The main holy days in the Jewish and Islamic calendars align in mid-September.
This year – 2015 by the common era (C.E.) calendar – includes an alignment at mid-September of the main holy days in the Jewish and Islamic calendars. At sundown on September 13, Jews observed the first of their High Holy Days, and their recognized commencement of the new year, Rosh Hashanah (first and second days of the month of Tishrei for the Hebrew year 5776). After 10 days, Jews will observe Yom Kippur, the Day of Atonement, beginning at sundown on September 22.
Muslims will participate in Hajj, during which pilgrims who are able to do so and can afford it, will travel to Mecca. The rituals in the holy city will begin on the eighth day of the hajj month, Zu’l Hijjah, for the Islamic hijri year 1436, corresponding to September 20, according to lunar observation. Hajj will end on the evening of September 24. Muslims will then celebrate Eid ul-Adha or Kurban Bayram, the feast of sacrifice.
The intersection of the Jewish and Muslim holy days is not an annual occurrence. Both the Jewish and Islamic religious calendars originated in lunar, rather than solar cycles. But lunar calendars fall short of the solar calendar. The Jews solved this problem by intercalation, or insertion of an extra month of 30 days to the annual calendar, seven times in 19 years. This brought the Hebrew calendar close to the solar cycle and to the passage of the seasons for agriculture.
|Muslims and Jews should reflect on the lessons of their long coexistence in the Middle East.|
The Islamic hijri calendar is also intercalated, but only by the addition of one day, 11 times in a 30-year period. This leaves the Islamic calendar with 354 days, or 11 short, in most years. The Islamic calendar and its holy days therefore appear at least 11 days before the corresponding days in the common era and Hebrew calendars, retrocessively. For example, Kurban Bayram fell on October 4, 2014, and October 14, 2013.
As different as the two calendars – and their Western, secular counterparts – have become over the centuries, the Jewish and Muslim calendars offer similar opportunities for spiritual reflection. The Jews of Medina fasted on Yom Kippur, as Jews around the world do today, and it is said that Prophet Muhammad, peace be upon him, was inspired by the sight of their practice to call for the full month of Ramadan fasting.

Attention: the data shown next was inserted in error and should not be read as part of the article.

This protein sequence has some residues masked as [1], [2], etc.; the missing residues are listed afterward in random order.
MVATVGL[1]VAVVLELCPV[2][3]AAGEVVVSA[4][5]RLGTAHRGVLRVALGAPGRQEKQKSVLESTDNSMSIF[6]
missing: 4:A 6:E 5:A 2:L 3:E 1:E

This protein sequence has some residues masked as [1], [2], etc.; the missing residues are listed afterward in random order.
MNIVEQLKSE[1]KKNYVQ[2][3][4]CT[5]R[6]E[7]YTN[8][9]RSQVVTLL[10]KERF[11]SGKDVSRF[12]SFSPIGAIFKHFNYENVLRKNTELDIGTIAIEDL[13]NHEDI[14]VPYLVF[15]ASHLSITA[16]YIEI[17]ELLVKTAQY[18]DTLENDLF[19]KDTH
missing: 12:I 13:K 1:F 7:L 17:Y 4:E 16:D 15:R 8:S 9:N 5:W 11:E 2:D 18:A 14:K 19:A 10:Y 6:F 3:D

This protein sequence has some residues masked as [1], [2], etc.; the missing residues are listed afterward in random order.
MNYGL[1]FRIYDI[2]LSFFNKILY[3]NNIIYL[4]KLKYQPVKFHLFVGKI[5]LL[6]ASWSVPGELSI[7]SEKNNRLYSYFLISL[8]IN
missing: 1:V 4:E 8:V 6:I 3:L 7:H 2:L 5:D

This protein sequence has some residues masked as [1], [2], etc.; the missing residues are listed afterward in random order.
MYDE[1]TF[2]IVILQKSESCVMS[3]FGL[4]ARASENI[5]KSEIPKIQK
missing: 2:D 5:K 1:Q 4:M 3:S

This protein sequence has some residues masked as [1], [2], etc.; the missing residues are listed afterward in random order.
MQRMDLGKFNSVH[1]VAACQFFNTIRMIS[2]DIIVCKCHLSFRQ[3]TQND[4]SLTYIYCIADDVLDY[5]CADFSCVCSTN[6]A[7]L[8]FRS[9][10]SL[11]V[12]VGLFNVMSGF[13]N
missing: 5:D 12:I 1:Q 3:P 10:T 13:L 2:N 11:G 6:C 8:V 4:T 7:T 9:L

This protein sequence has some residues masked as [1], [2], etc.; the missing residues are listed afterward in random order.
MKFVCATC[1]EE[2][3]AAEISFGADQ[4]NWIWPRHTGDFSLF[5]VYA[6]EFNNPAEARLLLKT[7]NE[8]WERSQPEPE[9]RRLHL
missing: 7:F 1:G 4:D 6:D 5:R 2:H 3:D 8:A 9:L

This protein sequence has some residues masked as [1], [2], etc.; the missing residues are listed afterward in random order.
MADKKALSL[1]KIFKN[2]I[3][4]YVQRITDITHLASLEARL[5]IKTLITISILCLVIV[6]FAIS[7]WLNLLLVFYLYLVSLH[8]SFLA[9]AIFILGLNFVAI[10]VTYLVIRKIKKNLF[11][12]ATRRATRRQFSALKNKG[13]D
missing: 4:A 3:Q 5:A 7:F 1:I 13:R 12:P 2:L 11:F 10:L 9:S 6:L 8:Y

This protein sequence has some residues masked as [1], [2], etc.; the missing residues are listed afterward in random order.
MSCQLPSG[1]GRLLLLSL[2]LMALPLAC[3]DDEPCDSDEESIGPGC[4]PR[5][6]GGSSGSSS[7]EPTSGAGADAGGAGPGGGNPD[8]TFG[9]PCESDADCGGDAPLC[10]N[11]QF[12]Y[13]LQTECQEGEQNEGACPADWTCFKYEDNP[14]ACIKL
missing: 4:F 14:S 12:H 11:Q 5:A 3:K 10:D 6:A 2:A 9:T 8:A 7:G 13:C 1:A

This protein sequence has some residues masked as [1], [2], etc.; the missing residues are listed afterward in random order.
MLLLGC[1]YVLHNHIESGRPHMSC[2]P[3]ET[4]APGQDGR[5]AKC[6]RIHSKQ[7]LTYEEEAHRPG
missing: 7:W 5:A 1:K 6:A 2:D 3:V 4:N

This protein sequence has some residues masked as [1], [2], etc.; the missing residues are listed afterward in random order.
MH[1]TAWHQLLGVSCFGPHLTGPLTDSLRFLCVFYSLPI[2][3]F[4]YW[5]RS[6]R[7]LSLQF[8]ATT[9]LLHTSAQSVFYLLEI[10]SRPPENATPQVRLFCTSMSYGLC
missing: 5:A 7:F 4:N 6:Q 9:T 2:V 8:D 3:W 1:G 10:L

Unlike the Jewish New Year cycle, however, Hajj is structured around events in the life of Hajjar (Hagar) the concubine of Ibrahim (Abraham) and their son Ismail (Ishmael). During Hajj, Muslims celebrate events that occurred when Hajjar left the camp of Ibrahim and arrived with her son at Mecca. These include running back and forth between the two hills of Al-Safa and Al-Marwah, as Hajjar ran desperately seeking water for Ismail, and drinking from the well of Zam Zam, which was found by Ismail.
The unifying figure of Abraham/Ibrahim for the monotheistic religions is widely understood today. But as the Jewish High Holy Days and the Islamic Hajj begin in proximity to one another, both communities should reflect on the lessons of their long coexistence in the Middle East. Ordinary Jews and Muslims alike want peace. Working to make conciliation between Judaism and Islam a reality will fulfill the sacred duties imposed both by Yom Kippur and Hajj.
Appropriate activities at the time when the holy days of the two religions intersect include personal study of one another’s sacred texts, commentaries on them, and prayers and recitations for an end to interreligious violence. Mutual good wishes may also be exchanged. At this time, when the world is wracked by bloodshed, nothing could be more expressive of the essential Abrahamic message.
Stephen Schwartz is executive director of the Center for Islamic Pluralism in Washington, DC, and a fellow at the Middle East Forum.
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